First Ad


Jimmy can be found selling all things guitar, and teaching Blues guitar, at The Guitar Spot,Chilwell Road, Beeston (and either The Crown or The Hop Pole of an evening. His is a lime & soda, though please...) theboozeworldofjimmywiggins.



“It was a bit like if you had a source of whale blubber in the 1840s and it could be used as fuel. Before gas came along, if you traded in whale blubber, you were the richest man on Earth. Then gas came along and you’d be stuck with your whale blubber.” “Sorry mate – history’s moving along. Recorded music equals whale blubber. Eventually, something else will replace it.”

Now I’m not entirely with him on that (c’mon it’s Brian Eno – he does waffle on like some musical egghead dragged out and expected to say profound things).


xjam has been rocking the socks off Beeston since 2011, bringing a maddeningly eclectic selection of musicians to a day and night of sonic wonder. Preparations for the 2014 Festival are well underway, so get Saturday 18th October branded on your foreheads and marked in your diaries, and we’ll see you there. ‘But we can’t wait that long!’ you cry ‘We must get our fix of all things Oxjam NOW, or we shall wither and surely die’. Worry not, pining Oxjammers, we have something wonderful to sate your cravings. We’ve asked some of our favourite bands who have graced our many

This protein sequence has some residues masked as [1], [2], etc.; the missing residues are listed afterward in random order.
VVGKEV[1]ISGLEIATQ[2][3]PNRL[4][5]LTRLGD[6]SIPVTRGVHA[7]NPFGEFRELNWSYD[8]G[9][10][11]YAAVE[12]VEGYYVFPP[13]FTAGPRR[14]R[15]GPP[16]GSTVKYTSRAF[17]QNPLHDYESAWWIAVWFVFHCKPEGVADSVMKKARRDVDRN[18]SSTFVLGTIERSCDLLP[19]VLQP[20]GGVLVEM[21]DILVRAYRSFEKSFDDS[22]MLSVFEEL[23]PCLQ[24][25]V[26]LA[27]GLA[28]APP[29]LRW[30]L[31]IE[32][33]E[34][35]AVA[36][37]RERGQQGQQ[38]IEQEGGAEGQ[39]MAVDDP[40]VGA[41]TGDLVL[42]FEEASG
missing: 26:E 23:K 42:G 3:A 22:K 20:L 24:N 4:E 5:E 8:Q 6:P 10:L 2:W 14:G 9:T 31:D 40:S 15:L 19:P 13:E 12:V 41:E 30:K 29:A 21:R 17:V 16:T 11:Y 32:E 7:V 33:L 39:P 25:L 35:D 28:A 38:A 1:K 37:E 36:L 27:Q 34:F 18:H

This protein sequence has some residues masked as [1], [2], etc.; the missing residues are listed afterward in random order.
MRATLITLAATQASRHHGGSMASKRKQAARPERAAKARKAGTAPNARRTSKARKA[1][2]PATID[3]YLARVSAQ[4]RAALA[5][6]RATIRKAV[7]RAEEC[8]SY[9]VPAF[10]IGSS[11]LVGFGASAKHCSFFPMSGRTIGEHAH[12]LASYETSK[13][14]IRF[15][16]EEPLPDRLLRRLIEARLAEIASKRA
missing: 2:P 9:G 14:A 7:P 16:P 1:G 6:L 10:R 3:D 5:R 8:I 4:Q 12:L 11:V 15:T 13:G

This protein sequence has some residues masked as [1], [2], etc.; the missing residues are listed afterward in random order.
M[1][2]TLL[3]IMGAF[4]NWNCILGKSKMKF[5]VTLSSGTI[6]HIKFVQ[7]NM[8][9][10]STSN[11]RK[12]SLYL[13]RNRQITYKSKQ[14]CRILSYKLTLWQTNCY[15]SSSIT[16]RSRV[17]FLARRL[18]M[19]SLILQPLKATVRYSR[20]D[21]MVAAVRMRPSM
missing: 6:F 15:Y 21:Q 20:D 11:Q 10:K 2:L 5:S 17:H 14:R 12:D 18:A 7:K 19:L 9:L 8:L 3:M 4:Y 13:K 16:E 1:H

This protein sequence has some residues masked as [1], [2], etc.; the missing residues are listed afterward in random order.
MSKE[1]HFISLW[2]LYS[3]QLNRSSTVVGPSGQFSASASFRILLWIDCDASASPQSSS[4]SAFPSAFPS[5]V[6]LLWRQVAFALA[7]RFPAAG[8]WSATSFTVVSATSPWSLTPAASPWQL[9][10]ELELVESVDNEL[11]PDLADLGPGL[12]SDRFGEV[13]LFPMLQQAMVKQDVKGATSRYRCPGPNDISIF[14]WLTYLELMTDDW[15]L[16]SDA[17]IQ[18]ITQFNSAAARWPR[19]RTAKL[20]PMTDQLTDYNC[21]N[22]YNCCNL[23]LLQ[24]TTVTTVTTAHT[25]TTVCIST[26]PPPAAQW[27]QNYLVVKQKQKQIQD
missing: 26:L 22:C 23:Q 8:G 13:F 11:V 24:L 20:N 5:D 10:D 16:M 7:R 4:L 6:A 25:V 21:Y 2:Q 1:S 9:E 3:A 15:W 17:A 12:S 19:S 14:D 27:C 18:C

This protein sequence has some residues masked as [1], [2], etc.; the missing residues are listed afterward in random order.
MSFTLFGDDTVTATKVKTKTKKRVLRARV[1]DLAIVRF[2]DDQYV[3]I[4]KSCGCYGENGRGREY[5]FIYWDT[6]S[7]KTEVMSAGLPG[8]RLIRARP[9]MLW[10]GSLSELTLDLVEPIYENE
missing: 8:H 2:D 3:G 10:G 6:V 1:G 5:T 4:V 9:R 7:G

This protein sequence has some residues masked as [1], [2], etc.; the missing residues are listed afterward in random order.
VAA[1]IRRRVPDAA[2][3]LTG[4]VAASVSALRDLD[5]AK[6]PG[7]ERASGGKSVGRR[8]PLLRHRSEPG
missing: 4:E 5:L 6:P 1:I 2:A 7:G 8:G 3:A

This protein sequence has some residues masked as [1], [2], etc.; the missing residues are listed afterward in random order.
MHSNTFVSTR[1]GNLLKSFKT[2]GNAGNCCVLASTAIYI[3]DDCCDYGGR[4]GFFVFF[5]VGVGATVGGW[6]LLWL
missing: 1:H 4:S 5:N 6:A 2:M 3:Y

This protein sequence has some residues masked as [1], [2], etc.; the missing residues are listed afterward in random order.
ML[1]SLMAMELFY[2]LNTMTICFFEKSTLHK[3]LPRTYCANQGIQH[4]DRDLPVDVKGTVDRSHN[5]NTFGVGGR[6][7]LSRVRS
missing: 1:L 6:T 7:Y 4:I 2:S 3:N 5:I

stages at the festival, and asked them to send us a track. We then picked our favourites and stuck them on a (ox)jam-packed CD. Yes, very soon you can enjoy Oxjam at home, every single day of the year. We do not advise drinking industrial levels of ale every day of the year, however: save that for the day. So who is on it? Beestonian favourites The Jar Family (the lead singer was baby-sat by our very own Poolie many years ago – fact!), the thrashy prog of I Am Jupiter, I AM LONO’s spiky electric pop, Emma Bladon Jones astonishing song-writing and voice; Calm Man Club’s emotional swooping acoustics, as well as The Phil Langram Band, Josh Kemp, Harriet, Great British Weather, Molly and Jack, John Hardy and loads more. Weirdly, the track submitted by Jimmy Wiggins and myself, recorded after a night in The Hop Pole, didn’t make the cut. I personally think it was the finest version of Meatloaf’s ‘Paradise By The Dashboard Light’ ever attempted, but hey, the bar is high on this one. Where can you get it? We’ll have it out in late July, available from The Guitar Spot, Oxfam, and various venues that have Oxjam on each year. Every penny goes back into the Oxjam coffers, to ensure we have another fantastic year raising a huge pile of moneyAd for Oxfam and the Second great work it does in the UK and worldwide. Keep your eye on our Facebook page (details on the back page) for the release date, and drop us a line to reserve a copy now. LB